Mostly, you are screwed for good produce, in general, and certainly without paying, what I consider, high prices in Manhattan.

              1 Reply
              1. re: dietndesire

                ah! I bought grated parm from this westside the other day and it was entirely flavorless. I picked up some from Fairway today and it is so much better

              2. Nobody's mentioned wine and hard liquor - I love Warehouse Liquors on Broadway and Astor Place. Great sales and very knowledgeable salespeople. I shop carefully at East Village Cheese (don't buy packaged food that doesn't have an expiration date on the package). Buy good produce but not too much at one time - fresh vegetables at any price are wasted when they rot in your fridge. I will pay extra at the green market, but I try to control the urge to stock up too much. TJ's is great for certain items: organic milk, some prepared foods, nuts, but beware the produce. At least they will cheerfully refund your money for anything you don't like, no questions asked.

                1. hi upper east sider!
                  our neighborhood is tough. You can sometimes luck out with stuff on sale at the food emporium (check the circular when you arrive). There is a decent deli with a large produce section out front and more inside in the back (their parsley/herbs are fresh and much cheaper than grace's or citarella). Its on the corner of 71st and 2nd. Stay away from Elis--sort of the harrods food hall of the UES. I sometimes hit the fruit/veg vendors b/c you can get decent stuff there. Also, there is a tiny seasonal farmer's market saturdays in the school playground on I think 67th between 1st and york (you may see flea market tables out front--its just east of first. ) Nothing was there as of last weekend but in the late spring/summer through the fall, they have good produce, bread organic meat, plants, etc. The best stuff is usually gone by about 1pm though. My new strategy is to subway down to TJs first thing in the morning, stock up on meat and frozen seafood (great wild salmon ) along with pasta, dried fruit and nuts (I agree with the earlier poster--their produce stinks) along with cheese (they have surpisingly decent coffee) and take the bus home. Its worth doing every 6-8wks and has definitely lowered my grocery bills. And, along the lines with what bnemes said, see what you waste. I try and plan out a weeks menu in advance so that I don't end up pitching too much. It takes time and can be annoying, but you do save money.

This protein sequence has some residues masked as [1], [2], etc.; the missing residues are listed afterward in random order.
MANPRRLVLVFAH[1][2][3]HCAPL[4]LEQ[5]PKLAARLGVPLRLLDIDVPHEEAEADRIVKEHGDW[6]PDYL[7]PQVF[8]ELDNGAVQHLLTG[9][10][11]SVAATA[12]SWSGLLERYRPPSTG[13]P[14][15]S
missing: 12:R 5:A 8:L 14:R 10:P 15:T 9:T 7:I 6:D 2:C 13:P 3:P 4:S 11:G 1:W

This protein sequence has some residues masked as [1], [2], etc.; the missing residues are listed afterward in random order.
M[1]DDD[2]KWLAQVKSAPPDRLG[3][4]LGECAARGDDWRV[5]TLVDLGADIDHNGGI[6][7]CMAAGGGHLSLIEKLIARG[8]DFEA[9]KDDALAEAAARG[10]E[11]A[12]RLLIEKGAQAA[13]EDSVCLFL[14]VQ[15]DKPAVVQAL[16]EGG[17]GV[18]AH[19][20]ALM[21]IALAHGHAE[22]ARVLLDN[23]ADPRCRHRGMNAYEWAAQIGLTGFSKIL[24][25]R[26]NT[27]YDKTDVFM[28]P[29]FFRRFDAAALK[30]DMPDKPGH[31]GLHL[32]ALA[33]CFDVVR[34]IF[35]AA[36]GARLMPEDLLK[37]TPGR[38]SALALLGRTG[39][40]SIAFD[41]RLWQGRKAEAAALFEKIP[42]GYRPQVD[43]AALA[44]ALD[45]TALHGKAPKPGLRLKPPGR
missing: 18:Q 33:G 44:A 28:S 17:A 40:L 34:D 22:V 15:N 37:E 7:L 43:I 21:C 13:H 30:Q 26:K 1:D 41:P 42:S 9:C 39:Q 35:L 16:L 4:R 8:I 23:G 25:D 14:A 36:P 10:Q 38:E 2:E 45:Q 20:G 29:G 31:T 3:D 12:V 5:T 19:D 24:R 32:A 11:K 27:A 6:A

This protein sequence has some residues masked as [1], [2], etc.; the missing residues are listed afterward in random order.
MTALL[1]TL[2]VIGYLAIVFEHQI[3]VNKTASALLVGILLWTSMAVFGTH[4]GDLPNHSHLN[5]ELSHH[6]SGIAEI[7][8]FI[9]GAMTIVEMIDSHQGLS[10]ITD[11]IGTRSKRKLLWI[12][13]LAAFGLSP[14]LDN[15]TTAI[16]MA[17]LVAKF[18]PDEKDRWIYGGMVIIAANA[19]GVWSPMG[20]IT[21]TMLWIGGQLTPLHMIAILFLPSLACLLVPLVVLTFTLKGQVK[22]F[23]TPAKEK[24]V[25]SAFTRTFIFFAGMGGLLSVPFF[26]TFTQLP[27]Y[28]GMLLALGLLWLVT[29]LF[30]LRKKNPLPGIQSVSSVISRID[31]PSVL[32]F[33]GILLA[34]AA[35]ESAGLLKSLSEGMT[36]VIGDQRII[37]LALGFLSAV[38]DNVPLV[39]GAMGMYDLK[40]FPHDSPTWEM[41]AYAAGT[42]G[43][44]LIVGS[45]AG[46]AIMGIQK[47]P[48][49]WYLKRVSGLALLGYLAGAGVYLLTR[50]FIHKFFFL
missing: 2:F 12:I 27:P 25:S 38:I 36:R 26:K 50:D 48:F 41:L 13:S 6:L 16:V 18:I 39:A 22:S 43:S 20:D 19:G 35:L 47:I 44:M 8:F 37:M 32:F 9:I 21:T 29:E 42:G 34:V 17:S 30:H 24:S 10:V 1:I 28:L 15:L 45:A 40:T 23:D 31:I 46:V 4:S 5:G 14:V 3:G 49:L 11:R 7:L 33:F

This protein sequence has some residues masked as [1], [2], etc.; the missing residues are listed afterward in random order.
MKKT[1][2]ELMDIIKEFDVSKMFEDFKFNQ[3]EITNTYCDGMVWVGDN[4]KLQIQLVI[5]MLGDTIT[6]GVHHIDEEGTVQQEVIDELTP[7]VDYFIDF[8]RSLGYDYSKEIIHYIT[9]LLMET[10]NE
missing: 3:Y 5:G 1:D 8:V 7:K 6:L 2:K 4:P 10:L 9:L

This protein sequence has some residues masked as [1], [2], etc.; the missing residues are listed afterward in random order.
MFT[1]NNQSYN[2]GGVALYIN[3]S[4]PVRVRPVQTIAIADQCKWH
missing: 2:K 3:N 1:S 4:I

1 Reply
                  1. re: preppie foodie

                    I second that deli on 71st and 2nd - significantly better than your average deli.

                  2. Meat: Western Beef, Dynasty, Pioneer, Fairway, Esposito's
                    Produce: Chinatown, Union Square, Manhattan Fruit Exchange
                    Seafood: Mott Street, Lobster Place, Sea Breeze
                    Cheese: East Village Cheese Shop, Zabar's
                    Bread: East Village Cheese Shop, Fairway
                    Chain Shopping: Pioneer, Met

                    I consult the circulars before I shop and manage to do a fair amount of cooking for under $40 per week.

                    1 Reply
                    1. re: JungMann

                      Add Stiles Market on 9th Ave around 41st or so for dirt cheap produce and 9th Street Bakery for bread.

                    2. Hi:

                      Please help us keep this on topic by making suggestions of where to shop in Manhattan. General tips on how to lower your grocery bill belong on the Not About Food board.

                      Thank you.

                      1. I love this topic, because we are doing the same. I am trying my best at East Village Cheese Shop, I live nearby. It's taken me about a year (new to this neighborhood) to figure it out. Get past the cold service there, they are not especially nice, but there are bargains to be had. Boursin is usually $1.59, which is insanely cheap. Herring in wine sauce is $2.50 for 1/4 pound --- it's not Russ and Daughters quality, but it is more than OK. Same comments for olives, marinated artichokes. Buy what cheese they have on special and eat it right away, and you'll be a happy hound.